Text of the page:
WHERE COMICS AND COMPUTERS MEET
But it's gotten me back to thinking about something else. It's an idea for a column I've been mulling over for months now, and one that revolves around another interest of mine: How would an open source comic book work? Would it even be worth doing?
WHAT IS "OPEN SOURCE"?
Traditionally, the theory has always been that you develop new computer programs - whether they be applications such as word processors or fun stuff like games - behind closed doors. The code you use to create the program never gets seen by anyone other than those coding it. The stuff you buy in a box or download off the 'net is binary-only. It'll run on your computer, but you can't see how. This prevents you from making changes to the code, porting it to another system, or even pirating copies, depending on the software encryption technique. This is how software companies have traditionally modeled their businesses to make money.
With the advent of the Internet, open source coding has gained a new foothold and become more popular. (This isn't to say there was none before the modern-day Internet, but that the ease and facility of communications over the net made it more prevalent.) Code is developed "in the fishbowl." Anyone can take a look at it at any time and suggest changes. They can submit those changes to whoever is in charge of the project and can have them be adapted as part of the code. The biggest and best examples of this so far are the Linux operating system and the forthcoming Netscape Navigator web browser based on the Mozilla engine, which has been two years' in the making. Most of the Internet runs on such projects: Sendmail, for one example, is used to traffic e-mail around the 'net. The Apache web server is another, and is used for more than 50% of all web sites, including this one.
Open source computer coding works so well because you have so many sets of eyes looking at the program that bugs are bound to be caught and fixed faster than with just one set of eyes debugging the code. Features and enhancements are gleefully added into the code for the sake of bragging rights by the authors, or just as a way of making the program more useful for their own purposes and needs.
Yes, companies have even found ways to make money with this free software. Although the code may be free for all, companies spring up around it mostly to offer support.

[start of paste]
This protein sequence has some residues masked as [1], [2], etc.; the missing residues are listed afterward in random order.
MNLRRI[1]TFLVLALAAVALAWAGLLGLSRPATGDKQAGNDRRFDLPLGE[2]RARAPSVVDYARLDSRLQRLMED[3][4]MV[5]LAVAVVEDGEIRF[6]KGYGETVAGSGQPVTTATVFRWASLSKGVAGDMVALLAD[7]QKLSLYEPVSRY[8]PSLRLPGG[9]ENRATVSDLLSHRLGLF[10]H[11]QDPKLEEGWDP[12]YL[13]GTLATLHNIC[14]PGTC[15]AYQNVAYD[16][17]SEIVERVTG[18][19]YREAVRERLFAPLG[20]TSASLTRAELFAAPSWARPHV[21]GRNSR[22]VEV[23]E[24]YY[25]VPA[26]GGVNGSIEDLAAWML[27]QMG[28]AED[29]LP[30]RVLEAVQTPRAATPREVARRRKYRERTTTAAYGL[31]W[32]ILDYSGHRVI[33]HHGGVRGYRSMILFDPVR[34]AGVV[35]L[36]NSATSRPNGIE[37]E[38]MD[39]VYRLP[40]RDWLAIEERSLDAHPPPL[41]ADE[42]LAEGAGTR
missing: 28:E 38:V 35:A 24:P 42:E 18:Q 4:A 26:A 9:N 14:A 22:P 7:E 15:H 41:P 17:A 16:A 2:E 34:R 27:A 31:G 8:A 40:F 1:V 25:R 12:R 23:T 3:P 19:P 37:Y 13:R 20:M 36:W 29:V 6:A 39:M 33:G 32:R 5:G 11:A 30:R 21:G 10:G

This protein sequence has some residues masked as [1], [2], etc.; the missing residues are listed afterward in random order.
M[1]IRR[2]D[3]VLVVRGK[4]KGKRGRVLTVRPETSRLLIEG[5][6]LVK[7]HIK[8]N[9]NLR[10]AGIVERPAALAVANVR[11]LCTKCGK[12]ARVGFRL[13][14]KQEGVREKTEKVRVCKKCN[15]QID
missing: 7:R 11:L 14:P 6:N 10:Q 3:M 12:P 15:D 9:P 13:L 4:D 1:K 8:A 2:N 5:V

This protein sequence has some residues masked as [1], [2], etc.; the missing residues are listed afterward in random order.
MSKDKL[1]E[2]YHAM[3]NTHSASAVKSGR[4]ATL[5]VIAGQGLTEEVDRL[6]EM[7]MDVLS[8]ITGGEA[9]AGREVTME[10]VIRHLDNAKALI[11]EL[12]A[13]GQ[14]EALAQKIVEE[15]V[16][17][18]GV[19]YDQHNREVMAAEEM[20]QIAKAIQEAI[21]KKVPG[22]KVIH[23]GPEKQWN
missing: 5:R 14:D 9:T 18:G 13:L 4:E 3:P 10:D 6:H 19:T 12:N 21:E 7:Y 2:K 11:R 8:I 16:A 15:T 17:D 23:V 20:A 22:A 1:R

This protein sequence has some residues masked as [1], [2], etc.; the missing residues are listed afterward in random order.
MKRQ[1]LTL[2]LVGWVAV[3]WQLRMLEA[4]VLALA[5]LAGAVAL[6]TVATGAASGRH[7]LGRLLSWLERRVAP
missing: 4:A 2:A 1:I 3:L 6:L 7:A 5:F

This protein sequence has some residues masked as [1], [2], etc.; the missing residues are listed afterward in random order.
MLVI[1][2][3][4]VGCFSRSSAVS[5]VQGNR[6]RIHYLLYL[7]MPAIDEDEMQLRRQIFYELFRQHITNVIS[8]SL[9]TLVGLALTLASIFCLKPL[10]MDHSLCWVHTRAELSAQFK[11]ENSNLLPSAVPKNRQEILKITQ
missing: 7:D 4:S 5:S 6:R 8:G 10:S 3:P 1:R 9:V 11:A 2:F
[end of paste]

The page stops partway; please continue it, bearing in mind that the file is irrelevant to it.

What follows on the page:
This is a huge oversimplification of the whole concept and practice. For the best description of it, check out Eric S. Raymond's excellent article, "The Cathedral and the Bazaar." It's also available in book form, too. It changed the way I thought about computer programming.
THE COMIC BOOK CONNECTION
How would this work with comic books? Is what Marvel and DC do really the closest thing to the open source comic book model as we're going to get? An argument could be made for that today:
Open source coding works when one person - starting with the creator of the original code and then handed down, traditionally, to hand-picked successors - creates a project. Other people are allowed to look under the hood, as it were, and contribute code. The person in control can decide whether or not the code is helpful and then add it in, or not. This happens with a series of programmers who contribute code.
How is this different from comics? Here, the editor is the source code handler, and the freelance writers and artists are the contributors to the project. Each gets their turn, according to how the editor feels their creative input will help. The contributors don't own the code. Storylines are suggested in letters of comment all the time. There's tremendous feedback, both positive and negative, as each issue comes out in both letters and message boards and e-mail. So, in a way, there are plenty of eyes ready to point out the bugs in comics today. How many "Dangling Plot Lines" lists have you seen for comics such as X-MEN or THE SAVAGE DRAGON?
Actually, though, it's very different. One major difference is that in open source programming, anyone can effectively fork the code. Although anyone with enough political clout amongst programmers can make any changes they like, they're under obligation to release the source code, whether people like it or not. If they don't like it, it gets ignored and everyone goes on with their lives. If they do like it, you get the potential of a fork in the code, unless the originator adopts the code himself or talks the forker out of it. (Maybe I should use a more family-friendly term than "forker," eh?)
Imagine what would happen if the Siegel family forked the Superman code. =) One version of Superman is on Earth-DC and another is on Earth-Shuster. One Superman is married to Lois Lane, while the other isn't. One Earth has plaid Kryptonite, while the other has Jimmy Olsen raising his back leg to pee on Perry White. Absurd, ain't it? But that would be the danger, unless both sides could agree on one editor. Storytelling is much too linear and fans are much too hung up on continuity for this to make sense. It's not that the market can't support four SUPERMAN books a month - it has for a decade now - but that the market might not be willing to support four different versions of Superman. Where's the CVS (Concurrent Version System) for that?!?